All these steps were taken to remove their objections point by point. There were some instances that all points, in my opinion, were removed. If this was the case, it was a great time to pull out the original objection notes and go over them with the station; in a way holding their feet to the fire.
There were also times the rejections were so over the top it made no sense to fight it. Don’t forget in some situations it just makes more sense to walk away.

Over time I got better and better at playing the game. It got to be that I actually enjoyed the rejection, as that became a challenge. It became a great game of life giving me lemons and me making lemonade! It should be noted that throughout this process I always felt I had a strong relationship with station personnel. Though I was at times insistent and there were a few dust ups, for the most part station staff and I got along well. As time went on, we both developed a good understanding of what the other was trying to accomplish.

So how does the Independent Artist apply this?

I think the first thing to understand is that rejection is going to happen. If you are truly out there trying to build your business and move your career forward, you are going to run into rejection. It may come from radio stations, agents, managers, funding organizations, investors, venues, music publications or even your own family (when are you going to get a real job?)! There is a saying, “If you are not making mistakes, you are not trying hard enough problems.” I truly believe that, and if you are not being rejected occasionally, you are probably not pushing yourself hard enough.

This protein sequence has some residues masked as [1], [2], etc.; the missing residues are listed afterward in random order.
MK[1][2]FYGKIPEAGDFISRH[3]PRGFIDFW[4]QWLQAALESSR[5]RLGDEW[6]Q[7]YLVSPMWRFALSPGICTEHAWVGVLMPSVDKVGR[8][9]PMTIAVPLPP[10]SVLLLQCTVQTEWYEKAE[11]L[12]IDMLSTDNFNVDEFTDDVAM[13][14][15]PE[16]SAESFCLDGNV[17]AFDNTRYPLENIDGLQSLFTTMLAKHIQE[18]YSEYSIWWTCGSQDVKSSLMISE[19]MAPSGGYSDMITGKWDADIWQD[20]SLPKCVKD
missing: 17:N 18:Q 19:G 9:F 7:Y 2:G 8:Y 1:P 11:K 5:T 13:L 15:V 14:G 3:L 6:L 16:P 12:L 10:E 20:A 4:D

Secondly, it is helpful if you can find a way to remove the emotion from the situation. One strategy I employed early on when struggling with rejection was that I developed a plan to not quit until I was told “No” 1000 times. So the first time a station said “NO we are not playing that song,” I said ok, I still have 999 no’s to go. This worked great for me, as it was a way to remove the emotion from being told no. It seemed to allow me to not take it personally. Truth be told, I am sure I surpassed 1000 no’s, but after the first couple of hundred they didn’t sting that bad!